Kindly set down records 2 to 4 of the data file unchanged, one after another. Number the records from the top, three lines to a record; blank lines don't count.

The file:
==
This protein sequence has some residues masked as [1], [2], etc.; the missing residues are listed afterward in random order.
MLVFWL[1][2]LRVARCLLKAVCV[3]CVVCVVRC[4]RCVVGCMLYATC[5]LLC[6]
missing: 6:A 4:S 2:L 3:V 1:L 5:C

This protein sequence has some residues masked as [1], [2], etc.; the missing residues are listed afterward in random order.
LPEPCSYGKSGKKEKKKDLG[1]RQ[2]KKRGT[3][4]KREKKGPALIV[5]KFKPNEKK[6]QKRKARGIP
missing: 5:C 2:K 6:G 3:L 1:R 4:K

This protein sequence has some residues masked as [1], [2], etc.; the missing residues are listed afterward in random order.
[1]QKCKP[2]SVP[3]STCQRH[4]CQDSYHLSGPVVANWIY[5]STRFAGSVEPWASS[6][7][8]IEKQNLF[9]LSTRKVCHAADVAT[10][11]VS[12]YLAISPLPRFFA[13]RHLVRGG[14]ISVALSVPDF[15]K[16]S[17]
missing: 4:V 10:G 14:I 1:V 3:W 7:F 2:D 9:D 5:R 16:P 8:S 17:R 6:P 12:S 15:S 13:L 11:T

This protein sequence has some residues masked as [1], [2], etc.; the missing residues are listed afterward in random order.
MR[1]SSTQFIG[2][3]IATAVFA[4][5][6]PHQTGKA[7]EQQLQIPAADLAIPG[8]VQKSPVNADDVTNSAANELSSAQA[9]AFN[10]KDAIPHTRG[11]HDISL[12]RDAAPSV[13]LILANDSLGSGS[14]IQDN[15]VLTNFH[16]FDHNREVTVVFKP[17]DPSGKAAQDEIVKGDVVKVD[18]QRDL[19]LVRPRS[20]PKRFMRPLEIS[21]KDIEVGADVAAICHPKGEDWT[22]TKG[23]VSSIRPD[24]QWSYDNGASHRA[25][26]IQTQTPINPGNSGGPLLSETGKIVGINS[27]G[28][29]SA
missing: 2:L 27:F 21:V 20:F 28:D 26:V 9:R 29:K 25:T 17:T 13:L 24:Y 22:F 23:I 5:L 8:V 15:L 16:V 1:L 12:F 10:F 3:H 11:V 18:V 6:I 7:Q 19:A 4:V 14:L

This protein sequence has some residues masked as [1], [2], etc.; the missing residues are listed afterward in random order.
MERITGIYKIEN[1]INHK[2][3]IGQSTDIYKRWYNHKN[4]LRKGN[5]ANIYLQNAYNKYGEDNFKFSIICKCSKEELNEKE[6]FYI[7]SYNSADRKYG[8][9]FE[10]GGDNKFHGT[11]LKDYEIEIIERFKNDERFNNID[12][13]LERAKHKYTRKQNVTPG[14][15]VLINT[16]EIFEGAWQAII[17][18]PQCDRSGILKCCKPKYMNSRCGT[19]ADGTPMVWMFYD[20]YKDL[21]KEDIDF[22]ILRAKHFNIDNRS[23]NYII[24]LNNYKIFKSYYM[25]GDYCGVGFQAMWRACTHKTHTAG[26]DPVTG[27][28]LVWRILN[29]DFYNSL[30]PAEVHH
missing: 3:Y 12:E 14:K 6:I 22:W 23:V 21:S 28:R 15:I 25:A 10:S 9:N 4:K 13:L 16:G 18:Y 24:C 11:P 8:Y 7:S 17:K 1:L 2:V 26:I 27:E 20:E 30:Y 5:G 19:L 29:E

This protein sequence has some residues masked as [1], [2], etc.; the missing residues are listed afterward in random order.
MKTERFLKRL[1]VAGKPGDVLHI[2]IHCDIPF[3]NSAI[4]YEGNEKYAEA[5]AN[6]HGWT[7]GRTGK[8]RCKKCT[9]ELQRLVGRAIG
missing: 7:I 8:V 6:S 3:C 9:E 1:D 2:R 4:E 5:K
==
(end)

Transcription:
This protein sequence has some residues masked as [1], [2], etc.; the missing residues are listed afterward in random order.
LPEPCSYGKSGKKEKKKDLG[1]RQ[2]KKRGT[3][4]KREKKGPALIV[5]KFKPNEKK[6]QKRKARGIP
missing: 5:C 2:K 6:G 3:L 1:R 4:K

This protein sequence has some residues masked as [1], [2], etc.; the missing residues are listed afterward in random order.
[1]QKCKP[2]SVP[3]STCQRH[4]CQDSYHLSGPVVANWIY[5]STRFAGSVEPWASS[6][7][8]IEKQNLF[9]LSTRKVCHAADVAT[10][11]VS[12]YLAISPLPRFFA[13]RHLVRGG[14]ISVALSVPDF[15]K[16]S[17]
missing: 4:V 10:G 14:I 1:V 3:W 7:F 2:D 9:D 5:R 16:P 8:S 17:R 6:P 12:S 15:S 13:L 11:T

This protein sequence has some residues masked as [1], [2], etc.; the missing residues are listed afterward in random order.
MR[1]SSTQFIG[2][3]IATAVFA[4][5][6]PHQTGKA[7]EQQLQIPAADLAIPG[8]VQKSPVNADDVTNSAANELSSAQA[9]AFN[10]KDAIPHTRG[11]HDISL[12]RDAAPSV[13]LILANDSLGSGS[14]IQDN[15]VLTNFH[16]FDHNREVTVVFKP[17]DPSGKAAQDEIVKGDVVKVD[18]QRDL[19]LVRPRS[20]PKRFMRPLEIS[21]KDIEVGADVAAICHPKGEDWT[22]TKG[23]VSSIRPD[24]QWSYDNGASHRA[25][26]IQTQTPINPGNSGGPLLSETGKIVGINS[27]G[28][29]SA
missing: 2:L 27:F 21:V 20:F 28:D 26:V 9:R 29:K 25:T 17:T 13:L 24:Y 22:F 23:I 5:L 8:V 15:L 16:V 1:L 12:F 10:F 3:H 11:V 18:V 6:I 7:Q 19:A 4:V 14:L